When there's more than you can possibly do, you have to drop something.
Today's topic is coping with too much on your plate. The quick and dirty tip is to look to your outcomes and prune, prune, prune.
My name is Stever Robbins, and I’m addicted to having too much on my plate.
When I was a kid, my parents let their friends Bill and Karen take care of me one weekend. Karen made macaroni and cheese for dinner. My favorite! But she gave me too much. I protested, but Bill insisted: "You're not leaving this table until you clean your plate." Four and a half hours later, he gave up. The score: Stever, 1, Macaroni and Cheese, 0. Bill died many years later and it had a profound effect. When I was done celebrating, I realized he was trying to teach me a very important lesson.
Right now, I'm writing a business blog, a newsletter, a podcast, and Twittering. I'm writing the Get-it-Done Guy book and a separate blog about the book. I'm working out four times a week thanks to trainer Tyler in a vague attempt to recapture the body I never had as a 25-year-old, developing a product on overcoming overload—like I should talk—marketing the product, and, oh yes, running my coaching business, which is the one commitment that actually puts food on the table (but not macaroni and cheese. It’s too soon for macaroni and cheese.).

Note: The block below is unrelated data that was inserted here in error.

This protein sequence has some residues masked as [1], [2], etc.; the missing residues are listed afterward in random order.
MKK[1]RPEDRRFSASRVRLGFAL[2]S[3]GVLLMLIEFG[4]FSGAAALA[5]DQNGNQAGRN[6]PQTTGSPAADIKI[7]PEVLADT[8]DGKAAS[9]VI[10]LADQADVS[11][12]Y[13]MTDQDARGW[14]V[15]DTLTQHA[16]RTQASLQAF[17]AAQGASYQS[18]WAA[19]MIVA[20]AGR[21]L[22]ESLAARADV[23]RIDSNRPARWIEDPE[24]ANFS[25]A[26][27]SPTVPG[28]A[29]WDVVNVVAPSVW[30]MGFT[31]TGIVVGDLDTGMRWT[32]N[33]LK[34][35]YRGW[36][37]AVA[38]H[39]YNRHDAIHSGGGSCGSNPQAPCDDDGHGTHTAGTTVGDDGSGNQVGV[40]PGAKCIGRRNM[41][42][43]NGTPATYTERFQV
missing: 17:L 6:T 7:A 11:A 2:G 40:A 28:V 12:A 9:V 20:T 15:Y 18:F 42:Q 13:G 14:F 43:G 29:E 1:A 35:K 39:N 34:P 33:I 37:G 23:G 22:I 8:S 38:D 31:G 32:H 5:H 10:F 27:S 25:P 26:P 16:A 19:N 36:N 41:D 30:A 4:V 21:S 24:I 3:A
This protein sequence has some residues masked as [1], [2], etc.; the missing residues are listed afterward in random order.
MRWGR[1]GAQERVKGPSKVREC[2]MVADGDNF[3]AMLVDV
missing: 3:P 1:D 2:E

Yes, I know, I’m the host of the Get-it-Done Guy, but that does not exempt me from the harsh reality of life: there’s only so much I can do in a week, even if I am a creature from another dimension with a life span of centuries.
Drop something to reclaim your time
The tip is to drop something. “What?!” you cry, “That’s obvious!!” Uh, huh. Sure it is. Take a look at your list of ongoing projects. When was the last time you resigned from an important committee, broke up with a spouse so you could spend more time at work, or put your kids up for adoption to make more time for the bowling league? See? It’s not as easy as it looks.
When you’re overwhelmed with ongoing demands, you have limited options. You can start doing a crappy job at everything, you can try to do everything and instead become a basket case, or you can choose something to drop.
My commitments relate to just three life goals: getting a manly-man body, running a successful coaching and consulting business, and building a wide audience for my burgeoning media career so I can become a famous personality and be invited to Brad and Angelina’s house for lasagna (not macaroni and cheese). If I were Arnold Schwarzenegger, I could do all three at once and be governor of California. Sadly, however, my pecs aren’t quite that big. Yet.